Friday, March 8, 2013


From an interview with Paul Hornsby (keyboards with the band and future session master at Muscle Schoals studios in Alabama)

 About 1965, I was playing with a band down at Dauphne Island, Alabama near Mobile. Some of the guys went down to a local club called the Stork Club & came back raving about a band they saw called the Allman Joys. They said the band  sounded great and had long hair & everything. (Long hair was a big deal at that time) They invited Duane & Gregg Allman, who the band was named after, to come out & see us on Dauphne Island. That was our first meeting & I was equally  impressed when they sat in and played with us.We started to see quiet a bit of the Allman Joys after that. They came up to Tuscaloosa, Alabama, where I was living at the time, and played for several fraternity parties at the University Of Alabama. Those were about the most lucrative gigs you could land back then.
I had the band The Five Minutes going at that time and our drummer, Bill Connell,was offered the job of playing with the Allmans. Johnny Sandlin, who had played with  the Minutes before, came back aboard as our drummer.
We became fast friends with the Allman Joys and they turned us on to their booking agent in Nashville. We went on the road playing music full time and played the same clubs as the Allmans.
Then, in early 1967, The Men-its (by then, we had changed the spelling) broke up when our singer, Eddie Hinton left the band to be a session player in Muscle Shoals, Alabama. We were looking around for a replacement when I got a call one day from Duane.  Seems the Allman Joys had  just broken up & we decided to merge the two  groups.We practiced for a couple of weeks & got our first booking at a club in St. Louis, Mo. One night during this gig, the Nitty Gritty Dirt Band, along with their manager, Bill McEuen, happened into the club. McEuen was very impressed with the band’s  sound & convinced us to go out to Los Angeles. When we got out there, we signed with him as our manager and he landed us a deal with Liberty Records. Pretty fast work, since the group had only been together for about 3 months.
We named the new group the “Hourglass“ and over the next couple of years, we cut 2 very forgettable albums for Liberty. Unfortunately, the label never captured our true sound. They just didn’t understand the music we brought out there as we were probably the first, what now would be called, Southern Rock band.

 Hour Glass was the debut record by the group of the same name, issued in October 1967 on Liberty Records, the first of two by the group that featured the namesakes of The Allman Brothers Band.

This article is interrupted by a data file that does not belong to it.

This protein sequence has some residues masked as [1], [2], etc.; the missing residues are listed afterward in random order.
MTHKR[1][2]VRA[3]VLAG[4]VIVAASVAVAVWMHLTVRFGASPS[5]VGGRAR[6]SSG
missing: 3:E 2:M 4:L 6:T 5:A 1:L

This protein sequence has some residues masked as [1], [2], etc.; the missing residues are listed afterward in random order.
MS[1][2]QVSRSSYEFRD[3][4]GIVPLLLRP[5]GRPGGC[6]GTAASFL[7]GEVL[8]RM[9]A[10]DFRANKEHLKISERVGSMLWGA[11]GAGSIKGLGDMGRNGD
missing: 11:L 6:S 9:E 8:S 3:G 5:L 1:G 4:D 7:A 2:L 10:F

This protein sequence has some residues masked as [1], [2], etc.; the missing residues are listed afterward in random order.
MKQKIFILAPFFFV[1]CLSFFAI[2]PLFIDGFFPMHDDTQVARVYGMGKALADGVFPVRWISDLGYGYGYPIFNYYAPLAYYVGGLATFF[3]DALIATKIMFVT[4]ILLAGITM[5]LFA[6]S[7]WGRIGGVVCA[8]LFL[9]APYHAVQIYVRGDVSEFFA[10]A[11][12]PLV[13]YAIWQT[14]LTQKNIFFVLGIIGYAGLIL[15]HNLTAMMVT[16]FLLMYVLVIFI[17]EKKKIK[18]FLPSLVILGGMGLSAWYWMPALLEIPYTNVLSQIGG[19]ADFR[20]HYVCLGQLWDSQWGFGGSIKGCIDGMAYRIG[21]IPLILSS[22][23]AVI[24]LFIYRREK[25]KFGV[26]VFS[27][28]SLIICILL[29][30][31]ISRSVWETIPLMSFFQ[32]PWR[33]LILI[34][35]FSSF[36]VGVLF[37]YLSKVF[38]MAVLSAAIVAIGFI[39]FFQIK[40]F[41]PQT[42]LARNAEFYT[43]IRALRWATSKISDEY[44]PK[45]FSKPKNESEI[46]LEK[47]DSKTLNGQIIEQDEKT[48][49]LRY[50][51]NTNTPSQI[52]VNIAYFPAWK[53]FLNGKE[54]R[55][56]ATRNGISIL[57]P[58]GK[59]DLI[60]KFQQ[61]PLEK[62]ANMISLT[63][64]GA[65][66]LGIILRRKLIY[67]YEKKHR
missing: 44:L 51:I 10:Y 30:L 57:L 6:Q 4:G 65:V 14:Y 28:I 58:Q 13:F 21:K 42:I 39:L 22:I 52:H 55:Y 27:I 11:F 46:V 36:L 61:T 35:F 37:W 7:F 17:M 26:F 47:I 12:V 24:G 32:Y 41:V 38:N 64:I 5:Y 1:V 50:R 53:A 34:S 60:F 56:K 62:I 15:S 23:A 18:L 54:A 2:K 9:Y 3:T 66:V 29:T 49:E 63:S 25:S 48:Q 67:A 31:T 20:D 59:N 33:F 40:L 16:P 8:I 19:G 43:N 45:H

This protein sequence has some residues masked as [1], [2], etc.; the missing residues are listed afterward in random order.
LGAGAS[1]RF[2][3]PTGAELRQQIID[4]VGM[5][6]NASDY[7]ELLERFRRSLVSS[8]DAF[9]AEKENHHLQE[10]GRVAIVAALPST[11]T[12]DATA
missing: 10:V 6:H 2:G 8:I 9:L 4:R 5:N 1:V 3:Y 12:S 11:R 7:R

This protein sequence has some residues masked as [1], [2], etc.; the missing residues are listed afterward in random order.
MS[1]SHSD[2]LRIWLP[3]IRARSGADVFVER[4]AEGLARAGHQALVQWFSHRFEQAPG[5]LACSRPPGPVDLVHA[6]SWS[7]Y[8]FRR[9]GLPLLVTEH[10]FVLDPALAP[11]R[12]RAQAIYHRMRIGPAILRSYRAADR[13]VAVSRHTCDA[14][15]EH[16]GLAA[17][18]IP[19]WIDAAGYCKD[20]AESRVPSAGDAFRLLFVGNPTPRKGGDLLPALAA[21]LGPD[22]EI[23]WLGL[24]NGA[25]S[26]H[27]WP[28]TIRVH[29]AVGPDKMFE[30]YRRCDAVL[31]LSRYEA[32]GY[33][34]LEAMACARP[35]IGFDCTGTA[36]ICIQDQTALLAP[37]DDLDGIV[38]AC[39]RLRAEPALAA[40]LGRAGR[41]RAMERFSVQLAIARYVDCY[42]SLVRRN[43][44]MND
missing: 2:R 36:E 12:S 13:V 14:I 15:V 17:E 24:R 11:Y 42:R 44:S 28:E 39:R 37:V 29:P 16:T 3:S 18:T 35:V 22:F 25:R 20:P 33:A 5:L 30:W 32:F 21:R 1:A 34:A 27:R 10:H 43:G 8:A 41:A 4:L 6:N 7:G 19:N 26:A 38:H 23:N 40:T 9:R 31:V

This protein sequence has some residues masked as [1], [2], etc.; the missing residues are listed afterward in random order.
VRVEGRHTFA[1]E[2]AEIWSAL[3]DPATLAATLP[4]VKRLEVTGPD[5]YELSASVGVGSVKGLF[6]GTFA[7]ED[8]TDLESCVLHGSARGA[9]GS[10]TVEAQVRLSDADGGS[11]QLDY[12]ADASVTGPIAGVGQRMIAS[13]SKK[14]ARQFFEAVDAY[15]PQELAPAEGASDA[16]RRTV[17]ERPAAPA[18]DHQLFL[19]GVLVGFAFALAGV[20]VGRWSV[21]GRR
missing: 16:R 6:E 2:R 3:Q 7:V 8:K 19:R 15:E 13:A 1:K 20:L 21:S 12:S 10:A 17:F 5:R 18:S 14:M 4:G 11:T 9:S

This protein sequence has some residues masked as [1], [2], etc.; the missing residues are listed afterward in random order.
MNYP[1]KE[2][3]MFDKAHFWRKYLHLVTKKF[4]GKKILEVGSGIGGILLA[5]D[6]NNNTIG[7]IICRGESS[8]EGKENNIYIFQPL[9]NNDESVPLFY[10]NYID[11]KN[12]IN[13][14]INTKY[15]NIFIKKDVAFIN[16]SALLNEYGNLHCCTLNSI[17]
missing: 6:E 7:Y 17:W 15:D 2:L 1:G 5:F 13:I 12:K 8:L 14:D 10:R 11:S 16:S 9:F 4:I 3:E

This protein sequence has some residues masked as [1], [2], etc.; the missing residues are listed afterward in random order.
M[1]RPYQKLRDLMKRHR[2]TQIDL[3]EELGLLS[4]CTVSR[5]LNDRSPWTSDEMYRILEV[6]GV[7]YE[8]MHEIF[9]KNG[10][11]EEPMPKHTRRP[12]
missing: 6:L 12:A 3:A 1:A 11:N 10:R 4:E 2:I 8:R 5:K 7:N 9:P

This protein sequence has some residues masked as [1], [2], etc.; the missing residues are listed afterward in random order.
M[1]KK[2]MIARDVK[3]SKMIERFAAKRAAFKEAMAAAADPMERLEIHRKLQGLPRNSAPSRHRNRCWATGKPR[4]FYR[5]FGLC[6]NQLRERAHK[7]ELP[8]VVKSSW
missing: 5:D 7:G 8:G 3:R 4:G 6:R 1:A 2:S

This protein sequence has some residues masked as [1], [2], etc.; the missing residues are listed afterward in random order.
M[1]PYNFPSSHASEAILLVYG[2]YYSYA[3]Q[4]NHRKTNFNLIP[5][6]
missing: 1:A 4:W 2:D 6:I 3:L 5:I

The album was recorded by a group saddled by a producer unable to quite realize the group's potential. Dallas Smith, a formulaic producer noted for his work with Bobby Vee, knew the group was from the South. He knew they had formed from the ashes of groups that had performed liberal amounts of blues covers. And he heard soulful qualities in the voice of nineteen-year-old Gregg Allman. Therefore, he referred to them as a "Motown band", much to the dismay of the group.

The Hour Glass was recorded with an emphasis on lead vocalist Gregg Allman's voice and dispensing with nearly all original material. Of the eleven tracks on the original LP, only one was penned by a group member, Gregg Allman's "Got To Get Away". The remaining ten were written by songwriters running the gamut from Curtis Mayfield and Jackson Browne to Del Shannon and the Goffin-King team. The Hour Glass performed the basic tracks, which were overdubbed by Smith with layers of vocals and instrumentation.

The album was a failure in both sales terms and in properly showcasing the group. On the follow-up, 1968's Power of Love, the group would be given a bigger role in the making of the album.

    Duane Allman - guitars, sitar, vocal
    Gregg Allman - vocal, organ, piano, guitar
    Paul Hornsby - piano, organ, guitar, vocal
    Pete Carr - bass, guitar, vocal (1967–1968)
    Johnny Sandlin - drums, guitar, gong
    Mabron McKinney - bass (1967)


ronnieb said...

Wow I'm Enjoying all these Early Allmans Thank You Again!

Anonymous said...


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